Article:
A good warning against complacency, albeit in a different context. The player on the left is John Tavares, who prior to this season, was the consensus first overall pick in the 2009 NHL Entry Draft.
Tavares' list of accomplishments is already spectacular, despite his youth. He was the youngest player ever drafted into the OHL, by virtue of the "exceptional player rule" that was basically brought in because of Tavares. Last season, as a 16-year old, he bested Wayne Gretzky's record for most goals by a 16-year old, with 72. He also already has a gold medal with Canada's World Junior team.
Despite that, there are warning signs. From The Hockey News' Draft Preview, pg. 62:
In a poll of 15 NHL scouting departments prior to the World Under-18 Championship, nine said they would pick [Victor] Hedman N0. 1 if they had to decide this year, while the other six went with Tavares. Many said it was a coin flip.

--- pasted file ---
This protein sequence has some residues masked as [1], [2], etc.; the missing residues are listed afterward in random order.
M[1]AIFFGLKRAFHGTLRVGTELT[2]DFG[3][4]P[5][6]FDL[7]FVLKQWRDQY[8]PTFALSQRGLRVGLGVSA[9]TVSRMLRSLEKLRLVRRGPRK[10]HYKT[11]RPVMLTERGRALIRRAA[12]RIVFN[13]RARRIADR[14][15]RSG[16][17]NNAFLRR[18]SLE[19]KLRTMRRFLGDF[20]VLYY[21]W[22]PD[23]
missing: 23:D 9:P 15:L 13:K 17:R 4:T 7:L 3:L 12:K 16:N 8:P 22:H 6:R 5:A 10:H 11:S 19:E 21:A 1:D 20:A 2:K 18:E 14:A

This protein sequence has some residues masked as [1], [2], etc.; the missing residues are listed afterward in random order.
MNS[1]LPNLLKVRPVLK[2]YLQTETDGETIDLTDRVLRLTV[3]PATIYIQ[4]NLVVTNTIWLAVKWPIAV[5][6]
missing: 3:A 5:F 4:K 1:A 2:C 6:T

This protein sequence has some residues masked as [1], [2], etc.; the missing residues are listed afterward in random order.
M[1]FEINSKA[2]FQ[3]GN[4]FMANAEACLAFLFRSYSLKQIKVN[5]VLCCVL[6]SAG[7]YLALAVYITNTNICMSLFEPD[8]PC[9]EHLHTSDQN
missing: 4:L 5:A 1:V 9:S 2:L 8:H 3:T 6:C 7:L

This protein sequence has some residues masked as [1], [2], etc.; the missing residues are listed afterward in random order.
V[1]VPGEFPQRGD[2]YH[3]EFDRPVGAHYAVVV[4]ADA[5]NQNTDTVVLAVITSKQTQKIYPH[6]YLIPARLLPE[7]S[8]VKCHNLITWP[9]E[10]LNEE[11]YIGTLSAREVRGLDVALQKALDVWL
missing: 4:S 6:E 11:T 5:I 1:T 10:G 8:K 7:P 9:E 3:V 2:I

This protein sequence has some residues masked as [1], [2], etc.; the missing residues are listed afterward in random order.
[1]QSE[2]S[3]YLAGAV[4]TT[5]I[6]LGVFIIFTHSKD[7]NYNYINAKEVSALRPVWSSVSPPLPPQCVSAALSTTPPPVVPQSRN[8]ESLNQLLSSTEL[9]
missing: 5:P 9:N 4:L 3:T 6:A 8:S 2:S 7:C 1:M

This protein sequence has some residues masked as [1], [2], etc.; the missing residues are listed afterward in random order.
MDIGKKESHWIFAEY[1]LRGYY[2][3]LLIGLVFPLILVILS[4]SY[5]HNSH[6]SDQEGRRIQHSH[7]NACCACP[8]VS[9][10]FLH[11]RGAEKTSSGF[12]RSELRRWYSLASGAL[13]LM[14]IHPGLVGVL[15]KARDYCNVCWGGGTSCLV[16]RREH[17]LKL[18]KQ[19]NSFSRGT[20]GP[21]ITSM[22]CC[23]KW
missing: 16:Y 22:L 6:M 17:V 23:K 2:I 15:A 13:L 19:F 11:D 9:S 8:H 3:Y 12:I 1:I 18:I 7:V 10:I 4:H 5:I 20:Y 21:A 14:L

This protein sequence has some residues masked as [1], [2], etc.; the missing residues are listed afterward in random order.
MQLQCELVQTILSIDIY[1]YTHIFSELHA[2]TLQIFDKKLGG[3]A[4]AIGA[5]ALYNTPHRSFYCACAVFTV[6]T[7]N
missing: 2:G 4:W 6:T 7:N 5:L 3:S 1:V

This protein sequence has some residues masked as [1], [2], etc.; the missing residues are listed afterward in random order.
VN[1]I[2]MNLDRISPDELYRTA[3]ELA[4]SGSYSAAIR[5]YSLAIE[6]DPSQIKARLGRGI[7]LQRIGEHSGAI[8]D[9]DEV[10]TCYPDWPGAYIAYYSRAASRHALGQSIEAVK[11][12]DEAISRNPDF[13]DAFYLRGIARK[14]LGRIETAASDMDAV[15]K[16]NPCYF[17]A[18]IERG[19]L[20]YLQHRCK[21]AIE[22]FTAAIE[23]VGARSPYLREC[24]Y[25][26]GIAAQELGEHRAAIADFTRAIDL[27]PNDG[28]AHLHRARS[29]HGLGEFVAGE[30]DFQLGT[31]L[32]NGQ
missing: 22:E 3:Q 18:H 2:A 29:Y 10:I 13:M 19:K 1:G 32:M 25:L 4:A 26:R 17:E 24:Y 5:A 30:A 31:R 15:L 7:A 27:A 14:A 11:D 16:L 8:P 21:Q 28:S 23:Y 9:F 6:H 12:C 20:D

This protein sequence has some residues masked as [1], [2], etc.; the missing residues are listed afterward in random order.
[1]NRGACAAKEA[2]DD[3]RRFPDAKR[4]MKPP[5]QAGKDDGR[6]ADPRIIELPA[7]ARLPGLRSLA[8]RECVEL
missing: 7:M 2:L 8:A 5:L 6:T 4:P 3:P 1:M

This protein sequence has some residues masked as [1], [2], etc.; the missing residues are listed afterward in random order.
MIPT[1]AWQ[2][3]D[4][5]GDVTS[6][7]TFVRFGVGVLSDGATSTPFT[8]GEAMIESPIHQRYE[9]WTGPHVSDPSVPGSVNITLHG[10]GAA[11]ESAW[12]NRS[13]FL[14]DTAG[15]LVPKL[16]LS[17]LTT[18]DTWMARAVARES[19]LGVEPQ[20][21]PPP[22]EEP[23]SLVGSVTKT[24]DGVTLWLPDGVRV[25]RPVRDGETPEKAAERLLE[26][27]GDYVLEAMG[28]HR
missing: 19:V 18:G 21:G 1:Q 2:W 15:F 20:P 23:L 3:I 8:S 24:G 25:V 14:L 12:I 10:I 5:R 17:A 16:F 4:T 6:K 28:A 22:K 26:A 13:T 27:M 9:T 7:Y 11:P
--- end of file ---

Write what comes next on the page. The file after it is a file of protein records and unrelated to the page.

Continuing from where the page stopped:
A season ago, Tavares broke Wayne Gretzky's junior record for goals by a 16-year-old with 72 and was named CHL MVP.
As an encore, he suffered a 32-goal drop and had what one scout called "an uninspired year"
A quick glance at Tavares' statistics tells much of the story. Tavares had more goals as a 15-year old rookie than he did as a seventeen year old last year. The drop in his playoff statistics is even more noticable: 9GP-7G-12A-19PTS last season to 15GP-3G-13A-16PTS this season.
It isn't unprecedented for players to peak early and then drop off prior to their draft year. It generally leads to a tumble down the draft rankings, too. Rob Schremp, for example, was widely-hailed as a top 5 talent, but he fell to 25th overall, after an exceptionally poor draft year.
Tavares, of course, is a far superior player to Schremp at the same age, and he also has another year before the draft to improve his standing. That said, if he fails to improve, fails to live up to the enormous expectations that have been created by his own talent, then his ranking will continue to drop- and deservedly so.